IN AN EFFORT TO GET AMERICA’S recently unemployed workers back to work, the Obama administration has implemented several initiatives to encourage them to learn new job skills through postsecondary education. These initiatives are likely to affect higher education institutions and provide additional opportunities to educate workers who have been negatively impacted by the economic downturn.
The administration’s effort really began with the American Recovery and Reinvestment Act, which provided $17 billion to expand Pell Grants for all students. The next step: ensure that unemployed workers could and would access these funds.
On April 2, the U.S. Department of Education posted a letter online to remind financial aid offices of their authority to use “professional judgment” to make adjustments to students’ student aid eligibility to accommodate circumstances not reflected in the Free Application for Federal Student Aid (FAFSA). Written on behalf of Education Secretary Arne Duncan by Daniel T. Madzelan, the letter stated that when families experience a layoff, face a costly medical situation, or lose a house to foreclosure, it is unlikely they will know about their right to request an adjustment to one or more of the components that determine their eligibility for financial aid.
“It is for this reason that I encourage you to do more than provide good service to the students who request that you make an adjustment,” Madzelan states. “I would ask you to reach out to your students (and prospective students), particularly those who seem to have hit a rough patch, to make sure that they know there may be ways that you can help.”
Madzelan noted that the loss of a job, a reduction in work hours or wages, income loss associated with a prospective student’s decision to leave the workforce, or the need to reduce work hours to return to school could all be reasons to adjust students’ aid eligibility.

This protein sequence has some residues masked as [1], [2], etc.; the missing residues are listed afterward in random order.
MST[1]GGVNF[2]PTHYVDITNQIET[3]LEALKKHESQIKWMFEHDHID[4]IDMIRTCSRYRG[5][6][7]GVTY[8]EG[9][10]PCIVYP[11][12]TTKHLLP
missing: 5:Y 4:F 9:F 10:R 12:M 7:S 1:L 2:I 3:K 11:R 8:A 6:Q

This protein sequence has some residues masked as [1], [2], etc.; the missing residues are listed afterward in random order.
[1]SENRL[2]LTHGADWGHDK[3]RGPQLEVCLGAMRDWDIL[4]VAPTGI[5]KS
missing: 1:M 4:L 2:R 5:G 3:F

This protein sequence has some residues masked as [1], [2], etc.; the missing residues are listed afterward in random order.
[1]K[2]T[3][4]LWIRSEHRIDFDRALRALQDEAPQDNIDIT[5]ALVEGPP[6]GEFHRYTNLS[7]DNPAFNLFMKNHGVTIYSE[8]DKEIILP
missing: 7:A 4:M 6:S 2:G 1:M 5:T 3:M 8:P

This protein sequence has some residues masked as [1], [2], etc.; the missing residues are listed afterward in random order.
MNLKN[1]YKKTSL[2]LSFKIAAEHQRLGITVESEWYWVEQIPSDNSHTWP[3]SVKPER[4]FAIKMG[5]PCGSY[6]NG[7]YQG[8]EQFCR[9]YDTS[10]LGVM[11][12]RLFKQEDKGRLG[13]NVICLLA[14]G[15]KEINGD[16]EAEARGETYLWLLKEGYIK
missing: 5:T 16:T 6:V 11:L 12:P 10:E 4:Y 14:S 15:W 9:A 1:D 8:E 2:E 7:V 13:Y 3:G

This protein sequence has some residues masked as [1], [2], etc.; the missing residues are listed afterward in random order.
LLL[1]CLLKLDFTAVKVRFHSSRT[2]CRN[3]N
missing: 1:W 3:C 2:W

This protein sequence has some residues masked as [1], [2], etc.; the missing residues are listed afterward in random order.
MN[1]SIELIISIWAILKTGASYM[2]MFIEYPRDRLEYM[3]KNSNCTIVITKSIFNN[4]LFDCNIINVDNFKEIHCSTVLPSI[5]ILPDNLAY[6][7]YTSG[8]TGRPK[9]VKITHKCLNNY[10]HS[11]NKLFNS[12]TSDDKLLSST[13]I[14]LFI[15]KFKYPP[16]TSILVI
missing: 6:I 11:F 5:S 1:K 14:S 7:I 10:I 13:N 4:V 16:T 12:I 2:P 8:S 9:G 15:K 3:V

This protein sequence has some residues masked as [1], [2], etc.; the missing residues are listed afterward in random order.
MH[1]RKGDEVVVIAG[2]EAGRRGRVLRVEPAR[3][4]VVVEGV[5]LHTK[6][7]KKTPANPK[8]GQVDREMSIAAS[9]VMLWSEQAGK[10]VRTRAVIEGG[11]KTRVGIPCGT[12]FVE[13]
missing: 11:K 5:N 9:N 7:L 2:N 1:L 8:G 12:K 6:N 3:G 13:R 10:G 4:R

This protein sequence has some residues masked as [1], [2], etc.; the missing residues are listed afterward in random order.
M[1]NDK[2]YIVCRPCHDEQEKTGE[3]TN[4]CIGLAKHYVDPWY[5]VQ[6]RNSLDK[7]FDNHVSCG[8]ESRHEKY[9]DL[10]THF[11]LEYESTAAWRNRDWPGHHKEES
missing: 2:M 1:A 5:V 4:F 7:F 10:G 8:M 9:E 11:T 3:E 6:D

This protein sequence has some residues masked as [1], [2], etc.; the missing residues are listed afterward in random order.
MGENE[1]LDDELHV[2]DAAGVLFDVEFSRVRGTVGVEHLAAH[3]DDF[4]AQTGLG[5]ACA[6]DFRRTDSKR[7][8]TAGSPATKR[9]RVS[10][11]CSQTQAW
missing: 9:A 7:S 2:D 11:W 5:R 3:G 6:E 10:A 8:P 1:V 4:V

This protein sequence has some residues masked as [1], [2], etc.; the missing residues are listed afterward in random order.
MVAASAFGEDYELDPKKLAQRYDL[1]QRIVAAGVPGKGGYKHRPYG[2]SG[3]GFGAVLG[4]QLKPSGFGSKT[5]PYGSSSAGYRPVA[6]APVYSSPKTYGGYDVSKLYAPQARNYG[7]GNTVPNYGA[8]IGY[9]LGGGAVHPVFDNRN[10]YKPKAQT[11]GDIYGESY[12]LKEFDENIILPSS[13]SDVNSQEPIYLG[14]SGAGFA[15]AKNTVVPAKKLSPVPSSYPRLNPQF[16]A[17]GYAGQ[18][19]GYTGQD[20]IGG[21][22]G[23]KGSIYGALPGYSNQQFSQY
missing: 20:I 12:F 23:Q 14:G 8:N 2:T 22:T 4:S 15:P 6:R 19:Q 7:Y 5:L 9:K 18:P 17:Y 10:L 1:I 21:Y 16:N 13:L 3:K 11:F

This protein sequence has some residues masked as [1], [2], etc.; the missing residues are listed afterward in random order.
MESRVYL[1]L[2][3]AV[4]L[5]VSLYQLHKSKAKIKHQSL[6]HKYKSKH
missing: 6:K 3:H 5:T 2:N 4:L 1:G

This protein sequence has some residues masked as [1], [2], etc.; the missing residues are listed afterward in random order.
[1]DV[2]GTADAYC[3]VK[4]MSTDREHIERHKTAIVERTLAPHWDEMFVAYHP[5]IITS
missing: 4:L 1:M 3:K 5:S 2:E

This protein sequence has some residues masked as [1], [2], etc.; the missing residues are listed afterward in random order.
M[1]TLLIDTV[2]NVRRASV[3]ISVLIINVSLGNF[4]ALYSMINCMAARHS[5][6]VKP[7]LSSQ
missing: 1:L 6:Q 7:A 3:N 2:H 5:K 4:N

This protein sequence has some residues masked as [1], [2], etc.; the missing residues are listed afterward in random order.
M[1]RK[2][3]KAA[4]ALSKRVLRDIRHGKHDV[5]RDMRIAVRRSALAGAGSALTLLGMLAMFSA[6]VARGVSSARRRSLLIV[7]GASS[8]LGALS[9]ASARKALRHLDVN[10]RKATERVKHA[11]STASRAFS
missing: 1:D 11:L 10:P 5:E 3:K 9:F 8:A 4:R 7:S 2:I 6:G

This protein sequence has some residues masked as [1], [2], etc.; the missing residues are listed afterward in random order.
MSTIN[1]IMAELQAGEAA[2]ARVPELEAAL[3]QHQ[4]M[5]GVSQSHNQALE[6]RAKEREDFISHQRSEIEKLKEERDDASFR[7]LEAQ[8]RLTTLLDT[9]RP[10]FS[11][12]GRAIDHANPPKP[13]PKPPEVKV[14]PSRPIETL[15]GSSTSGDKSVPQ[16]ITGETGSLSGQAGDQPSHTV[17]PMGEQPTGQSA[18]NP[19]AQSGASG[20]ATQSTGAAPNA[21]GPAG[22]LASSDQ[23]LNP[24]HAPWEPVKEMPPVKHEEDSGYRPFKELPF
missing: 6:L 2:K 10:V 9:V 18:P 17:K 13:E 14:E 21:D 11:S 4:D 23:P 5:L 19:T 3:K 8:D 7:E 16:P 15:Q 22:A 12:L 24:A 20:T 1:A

A month after this first letter was posted, Arne Duncan communicated to financial aid officers that they may use a letter from the unemployment agency of the student’s state or other evidence that a student is receiving unemployment benefits to document that the student’s earned income is zero.
Duncan wrote that unemployment benefits would not have a material impact on what students are expected to pay for college in the financial aid eligibility formula.
“Unemployment benefits can also be considered zero as the Department of Education, in consultation with the Department of Labor and the Office of Management and Budget, has determined that the maximum unemployment benefits available would not have a material impact on the Expected Family Contribution of an independent student. If there are other members of the student’s family for whom you may have evidence of their receiving unemployment benefits, we encourage you to examine the totality of the family’s economic situation and make any appropriate adjustments,” Duncan wrote.
The U.S. Department of Labor sent a letter on May 8 to state workforce agencies, administrators, liaisons, board chairs, directors, and commissioners urging them to notify unemployment insurance (UI) beneficiaries of their potential eligibility for Pell Grants and other student aid and to help individuals apply for Pell Grants through One-Stop Career Centers.
The One-Stop Career Centers are designed to provide a full range of assistance to job seekers under one roof. Established under the Workforce Investment Act, the centers offer training referrals, career counseling, job listings, and similar employment-related services. The Labor Department has notified states that they should ensure that all One-Stop Career Centers are prepared to assist UI beneficiaries in applying for Pell Grants and other financial aid. One-Stop Career Centers have also been encouraged to collaborate with local financial aid offices to ensure unemployed workers get the information they need.
To help workforce agencies notify UI beneficiaries of their potential eligibility for Pell Grants, the Department of Labor distributed a draft letter for agencies to use as a template. The letter notifies recipients that “President Obama announced that workers like you who are getting unemployment insurance (UI) benefits will receive special consideration for financial aid to pay for job training or education. You may also be able to keep your UI benefits while enrolled.”